What if we applied Amazon’s core values to how we teach students in school?

Updated: May 5


Jeff Bezos needs little to no explanation. For those of you who don’t know, he’s the Amazon man – not the rainforest, the app we all swear by. Amazon is where I directed every single student when it came to ordering their books. Why? Because every time one of them would say, ‘Miss, the delivery didn’t arrive on time’ the rest of the class and I would laugh and rinse them for even suggesting Amazon had failed at the very thing they’re best. Amazon has made their core values and culture abundantly clear to the world. To be honest no matter what some of us may think of the E-commerce and cloud services giant, it’s a pretty exceptional service, which seems routed in their core values, principles and culture.


I have always advocated that before anything, establishing the culture of the classroom and school comes before any curriculum, lesson or seating plan (hate them). I also started to refer to Amazon’s leadership principles every time I got bored of teaching kids to ‘write to argue’ or let’s yet again go through an exemplar essay.


After reading an article in Forbes on Bezos and Amazon’s culture, it reminded me what should be at the heart of schools to make them successful – their values. Like Bezos’s advisors say, for any organisation to be successful, its members (students and teachers) need to live and breathe those values.


There may be some schools doing this already, but if school is an institution, it should and needs to be consistent across schooling globally.


Let’s take a look at 4 of Amazon’s core values and see how they might work for schools:


CUSTOMER OBSESSION

At the centre of everything Amazon do is their customer – they make our lives ridiculously easy and I am one very satisfied customer.


As teachers, we need to obsess over our students. We need to obsess over everything and anything they want to learn. We need to put them at the centre of the word learning and create their learning journey (UX journey, whatever you want to call it) in as intuitive and seamless a way possible, so that they never give up on it.


Leaders, you need to obsess over your teachers. You need to obsess over creating the best possible workplace culture (not just the odd postcard in a pigeon hole mantra) that makes your staff want to embrace your values – they will want to live them, they’ll never want to leave them. And in turn, they will nurture wonderful students who will keep the legacy of learning going.


LONG TERM THINKING

We need to curate a curriculum beyond the A level and degree. Teachers need to stop scouring TES and Teachit and start connecting and collaborating with your network (LinkedIn is a wonderful tool) to serve the long term success of your students (NB: there is a place in my heart for Teachit and TES resources, they’ve helped me many times before a lesson I forgot I had).

Leaders, what if we reconfigured and redesigned our approach to GCSEs? what if we taught kids what they needed to pass a test in the short term (hopefully not for too much longer, Gavin) and spent the rest of our time learning with them about adulting and the professional life skills landscape? School would be a very different and desirable place if we did.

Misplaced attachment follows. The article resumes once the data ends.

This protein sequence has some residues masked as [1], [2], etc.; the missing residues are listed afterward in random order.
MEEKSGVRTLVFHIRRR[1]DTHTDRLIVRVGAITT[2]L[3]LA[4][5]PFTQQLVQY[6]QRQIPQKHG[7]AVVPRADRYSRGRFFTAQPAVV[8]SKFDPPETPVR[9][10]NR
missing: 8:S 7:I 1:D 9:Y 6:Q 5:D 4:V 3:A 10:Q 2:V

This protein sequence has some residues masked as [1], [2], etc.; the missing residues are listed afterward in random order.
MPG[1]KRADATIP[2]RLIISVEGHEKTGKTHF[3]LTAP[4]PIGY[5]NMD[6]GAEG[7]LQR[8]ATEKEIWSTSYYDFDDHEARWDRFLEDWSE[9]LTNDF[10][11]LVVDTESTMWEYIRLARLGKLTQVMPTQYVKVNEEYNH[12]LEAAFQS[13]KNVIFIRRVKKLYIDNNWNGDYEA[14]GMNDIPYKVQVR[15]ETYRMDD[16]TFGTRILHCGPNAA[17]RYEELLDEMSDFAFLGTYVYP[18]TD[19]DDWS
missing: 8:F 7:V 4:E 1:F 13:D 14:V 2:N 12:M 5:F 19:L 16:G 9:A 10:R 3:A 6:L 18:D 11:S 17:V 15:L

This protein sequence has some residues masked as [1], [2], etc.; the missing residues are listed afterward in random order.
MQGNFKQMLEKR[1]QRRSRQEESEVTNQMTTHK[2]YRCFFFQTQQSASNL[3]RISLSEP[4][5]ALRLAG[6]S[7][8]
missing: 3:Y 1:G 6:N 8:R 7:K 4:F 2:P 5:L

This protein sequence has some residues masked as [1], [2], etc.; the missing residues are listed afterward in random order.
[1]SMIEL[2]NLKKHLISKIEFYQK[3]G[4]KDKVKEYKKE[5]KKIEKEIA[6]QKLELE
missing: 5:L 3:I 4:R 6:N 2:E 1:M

EAGERNESS TO INVENT

Embrace change. Like Gavin McCormack says, change is at the heart of education. Students and teachers need to unlearn the phrase ‘reinventing the wheel’ and think, I want to invent and innovate every single day that I am in and out of the classroom, not just teach enough for students to pass an exam - and school leaders need to make time for this too.


OPERATIONAL EXCELLENCE

High expectations of leaders, staff and students. Those teachers that make lessons feel like a breeze, those students who make every piece of homework and every exchange a pleasure – they’re working damn hard behind the scenes because they take the utmost pride in what they do.

This level of ‘personal success’ applies to every profession and the companies we admire, like Amazon, make sure every single person in the organisation embodies it. We should expect nothing less of any student, leader or teacher, and let’s go full circle…we need to create a school culture that enables it.

Schools intend to do good, we know this. But I have met many school leaders, teachers and students who do not exhibit these values. In fact, I was always unsure what their values were and their staff and students were too exhausted to tell me. It’s a double edged sword, which like Bezos and his team say, can only be addressed from the top.


Time and money in the education sectors are a problem, I agree. But, what is preventing any leader from starting from scratch with a blank piece of paper, to readdress budgets, timetables, structure and culture – even if hypothetically?


What is stopping students from going beyond the classroom and searching for ways to enhance their learning in the classroom? What’s stopping teachers from politely nodding at the deafening echoes of staffroom briefings, closing their classroom doors and creating an exciting culture of learning for them and their students? We all know there are barriers, social, economic, political and your average ‘blocker’ in a staff meeting…just ignore them and work towards changing it.


Here’s a vision: create schools that function better than Amazon with the mission to harness a culture of learning that never stops.